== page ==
|______________|_______________________________________________|________________|_______________|
| Row Header 4 | Row           | Each cell     |:   Centered  :| Right-aligned :|: Left-aligned |
|~             | with multiple | has room for  |   multi-line  |    multi-line  |  multi-line   |
|~             | lines.        | more text.    |      text.    |         text.  |  text.        |
|______________|_______________|_______________|_______________|________________|_______________/

For human-readability, rule lines are sometimes useful. For machines, however, these have no mean.
So lines stating from |_ can be introduced, which can be ignored like comment lines.

Let’s remove lines starting from |_.

|######################################## Caption Text ##########################################
|              | Header 1      || Header 2                     || Header 3                      |
|              | Subheader 1   | Subheader 2.1 | Subheader 2.2 |  Subheader 3.1 | Subheader 3.2 |
|==============|---------------|---------------|---------------|----------------|---------------|
| Row Header 1 ||| 3row, 3col span                             || Colspan only                  |
| Row Header 2 |^                                              |  Rowspan only  | Cell          |
| Row Header 3 |^                                              |^               | Cell          |
| Row Header 4 | Row           | Each cell     |:   Centered  :| Right-aligned :|: Left-aligned |
|~             | with multiple | has room for  |   multi-line  |    multi-line  |  multi-line   |
|~             | lines.        | more text.    |      text.    |         text.  |  text.        |

I think that it is better to use double or more pipe character BEFORE a table cell.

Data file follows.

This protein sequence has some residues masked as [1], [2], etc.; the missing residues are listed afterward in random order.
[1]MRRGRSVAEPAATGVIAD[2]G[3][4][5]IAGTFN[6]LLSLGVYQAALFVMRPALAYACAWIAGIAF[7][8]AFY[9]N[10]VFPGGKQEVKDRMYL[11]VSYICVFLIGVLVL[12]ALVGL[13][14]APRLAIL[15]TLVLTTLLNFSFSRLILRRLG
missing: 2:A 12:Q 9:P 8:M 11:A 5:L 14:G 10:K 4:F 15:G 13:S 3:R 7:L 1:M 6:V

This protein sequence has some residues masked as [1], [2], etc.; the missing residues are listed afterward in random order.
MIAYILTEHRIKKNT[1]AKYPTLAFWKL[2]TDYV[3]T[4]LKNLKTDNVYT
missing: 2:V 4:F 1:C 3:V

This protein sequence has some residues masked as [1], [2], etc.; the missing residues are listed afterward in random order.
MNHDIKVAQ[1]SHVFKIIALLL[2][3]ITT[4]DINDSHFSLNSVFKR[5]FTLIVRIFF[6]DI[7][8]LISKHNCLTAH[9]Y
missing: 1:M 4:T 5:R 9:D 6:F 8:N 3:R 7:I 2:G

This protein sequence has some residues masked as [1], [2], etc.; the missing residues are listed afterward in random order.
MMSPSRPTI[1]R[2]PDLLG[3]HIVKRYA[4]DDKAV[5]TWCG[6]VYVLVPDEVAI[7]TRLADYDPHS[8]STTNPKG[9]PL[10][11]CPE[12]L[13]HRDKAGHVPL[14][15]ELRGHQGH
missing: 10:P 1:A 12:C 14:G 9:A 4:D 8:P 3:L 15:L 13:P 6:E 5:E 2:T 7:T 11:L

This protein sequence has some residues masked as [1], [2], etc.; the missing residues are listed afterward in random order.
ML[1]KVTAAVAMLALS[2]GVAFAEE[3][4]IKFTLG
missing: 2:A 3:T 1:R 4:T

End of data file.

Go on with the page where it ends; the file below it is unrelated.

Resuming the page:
It makes parser a little easier for the colspan attribute creation.
Also, it allows us omit the last pipe character.

|######################################## Caption Text ##########################################
|              | Header 1      || Header 2                     || Header 3
|              | Subheader 1   | Subheader 2.1 | Subheader 2.2 |  Subheader 3.1 | Subheader 3.2
|==============|---------------|---------------|---------------|----------------|---------------
| Row Header 1 ||| 3row, 3col span                             || Colspan only
| Row Header 2 |^                                              |  Rowspan only  | Cell
| Row Header 3 |^                                              |^               | Cell
| Row Header 4 | Row           | Each cell     |:   Centered  :| Right-aligned :|: Left-aligned
|~             | with multiple | has room for  |   multi-line  |    multi-line  |  multi-line
|~             | lines.        | more text.    |      text.    |         text.  |  text.

Lines starting from |# constitute a caption text.
For this example, I write a caption text before a table because a <caption> element should be the first child of <table> element, but it’s not important.
Like lines for h1, h2, …, enclosing text with # should be allowed but its count does not matter.
The simplest form is |# Caption Text.

Keyword |^ increases rowspan, but no space should be allowed between | and ^ to simplify parser.
This no space rule would be also useful for other keywords.

To describe a row with multiple lines, keyword |~ can be used at the first of subsequent lines, instead of : use as a column separator.
Optionally |~ can be used not only at the first but also at each separator, but the first |~ is required.

Finally, I think that table syntax can be a extension of CommonMark, but I will be happy if it is released as a formal specification!